Published Aug 22, 2003
Brain drain, brain drain. Need some help STAT. Will be lecturing on NRP next week and would like to throw in a few scenarios with our CPR baby at the end of the lecture and have some students come up and demonstrate how to work through the scenarios. For instance, the baby has persistent central cyanosis after 20 seconds of free-flow 02. HR is 110 and baby is breathing spontaneously. What do you do now? (PPV...student would have to answer correctly and demonstrate.) Any ideas you can throw my way for scenarios? Thanx so much!!!:kiss
KRVRN, BSN, RN
Non-vigorous meconium baby, vigorous mec baby, premature baby that's vigorous and perhaps okay, micropreemie, term baby needing Narcan... this what you had in mind, or did you want more specific?
Also be sure and throw in "have you weighed him yet?" while baby is needing PPV and compressions!
VickyRN, MSN, DNP, RN
Any scenarios that would help the students to learn the basic principles of the algorithm would be very helpful.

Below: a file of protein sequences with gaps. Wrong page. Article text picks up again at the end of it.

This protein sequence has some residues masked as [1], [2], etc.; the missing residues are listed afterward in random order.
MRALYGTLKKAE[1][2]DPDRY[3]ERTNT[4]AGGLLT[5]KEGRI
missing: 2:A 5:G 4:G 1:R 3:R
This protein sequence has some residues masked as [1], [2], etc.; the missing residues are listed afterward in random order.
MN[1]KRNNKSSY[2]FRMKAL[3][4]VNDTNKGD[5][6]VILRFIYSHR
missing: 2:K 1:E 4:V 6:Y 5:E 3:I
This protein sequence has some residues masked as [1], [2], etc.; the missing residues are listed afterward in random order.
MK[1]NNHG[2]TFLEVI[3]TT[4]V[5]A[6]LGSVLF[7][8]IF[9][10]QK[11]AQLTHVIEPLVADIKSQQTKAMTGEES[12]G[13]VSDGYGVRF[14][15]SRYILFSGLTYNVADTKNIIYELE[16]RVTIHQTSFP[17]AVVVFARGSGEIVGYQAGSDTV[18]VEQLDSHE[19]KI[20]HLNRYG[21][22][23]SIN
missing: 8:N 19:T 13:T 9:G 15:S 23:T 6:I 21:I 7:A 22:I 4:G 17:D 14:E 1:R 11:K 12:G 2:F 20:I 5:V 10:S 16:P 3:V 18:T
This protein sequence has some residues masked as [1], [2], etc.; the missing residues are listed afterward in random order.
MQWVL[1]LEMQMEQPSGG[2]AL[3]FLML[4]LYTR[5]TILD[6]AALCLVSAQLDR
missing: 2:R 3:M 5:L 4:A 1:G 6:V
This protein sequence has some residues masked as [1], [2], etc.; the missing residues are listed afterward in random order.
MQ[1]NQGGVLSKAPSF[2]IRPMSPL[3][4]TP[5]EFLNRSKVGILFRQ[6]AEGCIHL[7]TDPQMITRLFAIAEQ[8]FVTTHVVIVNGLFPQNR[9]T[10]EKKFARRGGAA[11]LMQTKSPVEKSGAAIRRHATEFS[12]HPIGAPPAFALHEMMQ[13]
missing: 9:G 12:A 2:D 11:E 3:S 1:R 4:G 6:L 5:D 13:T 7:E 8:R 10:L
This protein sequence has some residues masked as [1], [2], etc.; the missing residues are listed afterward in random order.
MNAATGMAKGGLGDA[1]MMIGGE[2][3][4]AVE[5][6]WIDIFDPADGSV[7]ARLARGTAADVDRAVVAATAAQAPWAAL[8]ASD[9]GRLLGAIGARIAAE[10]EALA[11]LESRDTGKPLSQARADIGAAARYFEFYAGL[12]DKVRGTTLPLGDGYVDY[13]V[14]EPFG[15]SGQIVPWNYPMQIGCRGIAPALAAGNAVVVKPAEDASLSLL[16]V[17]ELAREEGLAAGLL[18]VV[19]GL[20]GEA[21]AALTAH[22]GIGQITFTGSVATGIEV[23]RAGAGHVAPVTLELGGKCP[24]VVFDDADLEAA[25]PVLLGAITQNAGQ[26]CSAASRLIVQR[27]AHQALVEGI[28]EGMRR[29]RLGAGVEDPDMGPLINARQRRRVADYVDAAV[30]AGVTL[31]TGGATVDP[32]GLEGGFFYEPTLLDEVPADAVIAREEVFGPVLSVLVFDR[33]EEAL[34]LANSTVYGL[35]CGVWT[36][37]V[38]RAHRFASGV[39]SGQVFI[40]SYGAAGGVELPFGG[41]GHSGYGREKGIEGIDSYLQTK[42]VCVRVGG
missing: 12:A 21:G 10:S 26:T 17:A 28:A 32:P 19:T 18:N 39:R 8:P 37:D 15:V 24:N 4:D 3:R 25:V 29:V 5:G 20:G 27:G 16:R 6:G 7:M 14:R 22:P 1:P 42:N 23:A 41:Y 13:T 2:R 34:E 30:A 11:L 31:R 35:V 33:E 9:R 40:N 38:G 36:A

NicuGal, MSN, RN
Diaphragmatic hernia is always a good one...so is anything cardiac. These are 2 of the most common ones we use...meconium is another.
Any good scenarios on meconium?
With mec babies emphasize whether the baby is active or not because that dictates the next step. Will get them thinking about whether or not to dry and stim immediately if the baby is non-vigorous.
Give a scenario that it's a non ruptured full or post term woman having a bad strip. Then say that the BOW ruptured soon before delivery and there was mec. The students will have to think fast about setting up for intubation, etc.
Maybe a scenario where the baby has mec but comes out vigorous and crying... baby seems fine but then throw in something that will complicate it. Maybe the baby needs Narcan or has a diaphragmmatic hernia or something ELSE to make it complicated and get them thinking.
Make it clear that if it's a preemie that has mec then you might be in for a real train wreck because preemies rarely have mec.
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